I’ve got a bucket load of blog posts that I caught up on this morning which are link worth, along with a few links that came in via e-mail – so, here is my first ever blog clippings!
1. Humorous post comparing programming languages to women. Not sure if I agree with their assessment of my runtimes most popular languages.
2. An interesting discussion on whether the Web 2.0 bubble will burst with some arguing that it isn’t a bubble because companies like Google are actually profitable. Dave Winer suggests that when it bursts we might not hear it because so many of the companies are private. My thoughts are that these online businesses are now getting woven into traditional economies and that any decline in Web 2.0 business will be driven by standard economic factors (did they build a product that nobody wanted?). I suspect that if most people just shut up and got on with it everything would be OK, it’s only when people look down that they get dizzy.
3. Got an IM today from Martin Woodward who let me know that it is his second anniversary of joining Teamprise, and that they have shipped version 2.0 of their Team Explorer stand-alone and add-in products which enable Eclipse to talk to Team Foundation Server. Congratulations!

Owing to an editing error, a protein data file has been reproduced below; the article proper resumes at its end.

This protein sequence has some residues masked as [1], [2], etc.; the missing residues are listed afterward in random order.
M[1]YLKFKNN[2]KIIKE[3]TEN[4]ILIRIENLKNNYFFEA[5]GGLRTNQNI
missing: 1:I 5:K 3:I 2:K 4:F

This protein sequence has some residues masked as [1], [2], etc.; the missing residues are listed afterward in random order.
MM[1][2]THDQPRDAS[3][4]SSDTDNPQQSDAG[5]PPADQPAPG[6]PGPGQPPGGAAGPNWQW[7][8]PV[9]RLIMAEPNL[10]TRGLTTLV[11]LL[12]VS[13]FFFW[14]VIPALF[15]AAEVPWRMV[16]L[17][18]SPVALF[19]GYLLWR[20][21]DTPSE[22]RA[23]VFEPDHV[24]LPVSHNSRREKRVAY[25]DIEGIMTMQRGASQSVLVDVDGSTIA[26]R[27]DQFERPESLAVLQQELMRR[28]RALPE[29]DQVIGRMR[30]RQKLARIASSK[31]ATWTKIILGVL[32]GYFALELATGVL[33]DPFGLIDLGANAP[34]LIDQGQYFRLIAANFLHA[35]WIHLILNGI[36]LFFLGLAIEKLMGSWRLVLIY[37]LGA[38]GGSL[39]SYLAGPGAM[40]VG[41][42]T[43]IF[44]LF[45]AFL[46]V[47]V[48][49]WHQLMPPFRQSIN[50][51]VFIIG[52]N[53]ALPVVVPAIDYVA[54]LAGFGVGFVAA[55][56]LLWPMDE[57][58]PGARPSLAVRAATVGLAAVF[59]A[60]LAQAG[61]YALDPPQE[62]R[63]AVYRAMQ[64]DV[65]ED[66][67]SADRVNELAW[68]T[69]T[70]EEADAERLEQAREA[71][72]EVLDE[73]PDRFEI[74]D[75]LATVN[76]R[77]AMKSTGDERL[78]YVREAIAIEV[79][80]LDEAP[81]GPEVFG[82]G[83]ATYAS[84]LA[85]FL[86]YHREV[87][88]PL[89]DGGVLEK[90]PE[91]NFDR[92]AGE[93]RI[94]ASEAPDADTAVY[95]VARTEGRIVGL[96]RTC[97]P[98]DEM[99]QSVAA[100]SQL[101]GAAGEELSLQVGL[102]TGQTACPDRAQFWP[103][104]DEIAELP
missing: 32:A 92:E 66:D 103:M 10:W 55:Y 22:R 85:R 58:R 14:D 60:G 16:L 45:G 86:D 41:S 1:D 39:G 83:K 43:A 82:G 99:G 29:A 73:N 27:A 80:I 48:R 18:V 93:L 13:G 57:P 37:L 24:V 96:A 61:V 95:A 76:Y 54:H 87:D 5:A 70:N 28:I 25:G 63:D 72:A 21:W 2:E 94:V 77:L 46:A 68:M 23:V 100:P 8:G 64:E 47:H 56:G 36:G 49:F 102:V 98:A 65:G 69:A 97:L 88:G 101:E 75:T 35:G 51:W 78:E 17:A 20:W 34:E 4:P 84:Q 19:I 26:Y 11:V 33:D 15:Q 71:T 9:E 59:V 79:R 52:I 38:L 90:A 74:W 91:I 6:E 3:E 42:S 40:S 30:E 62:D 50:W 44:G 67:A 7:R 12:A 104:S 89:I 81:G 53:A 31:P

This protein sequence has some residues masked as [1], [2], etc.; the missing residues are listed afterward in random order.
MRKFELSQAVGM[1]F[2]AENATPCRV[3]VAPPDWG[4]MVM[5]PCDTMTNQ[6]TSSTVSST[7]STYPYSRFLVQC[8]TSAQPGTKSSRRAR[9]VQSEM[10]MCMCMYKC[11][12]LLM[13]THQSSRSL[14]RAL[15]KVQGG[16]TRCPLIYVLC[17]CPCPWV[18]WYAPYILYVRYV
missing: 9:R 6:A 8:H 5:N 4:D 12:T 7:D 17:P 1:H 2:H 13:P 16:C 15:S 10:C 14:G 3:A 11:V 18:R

4. Andrew Coates is out recruiting young programmers by showing them how to build online games on the web. Very cool stuff! What about Phrogram (the language formerly known as Kids Programming Language)?
5. James McCutcheon also noticed that the SciFi channel had kicked off!
7. Nick Randolph recommended that I check out RikReader as an alternative visualisation of the Microsoft Feed Store. Frank also links to a wicked cool 3D universe visualisation of the Feed Store called UniveRSS.
8. I completely agree with Andrew Matthews about debugging concurrent applications. In fact Visual Studio 2005 got a little less stable in some circumstances (lock-ups) than Visual Studio.NET 2003. I think that we should have some kind of visualisation like the allocation graph in the CLR Allocation Profiler. It would be really good at identifying memory contention between threads which can have a huge impact on performance.
9. IBM proves why ASP.NET is better for Web 2.0 development than JSP. Sorry, I couldn’t resist, that API is just too much hard work when compared with the Microsoft AJAX offering.
14. Nigel Watson points out the Australian Architecture Forum. I find it interesting that there is going to be a discussion of Web vNext in there because my gut feel is that in the enterprise space most people are still talking about WS-* exclusively rather than considering the mashup possibilities of REST-based architectures.
15. A discussion about Microsoft’s agility, starting with the Start menu.
That is enough for right now. I notice that a whole bunch of other feeds have updated so maybe there will be a enough fuel for Blog Clippings #2?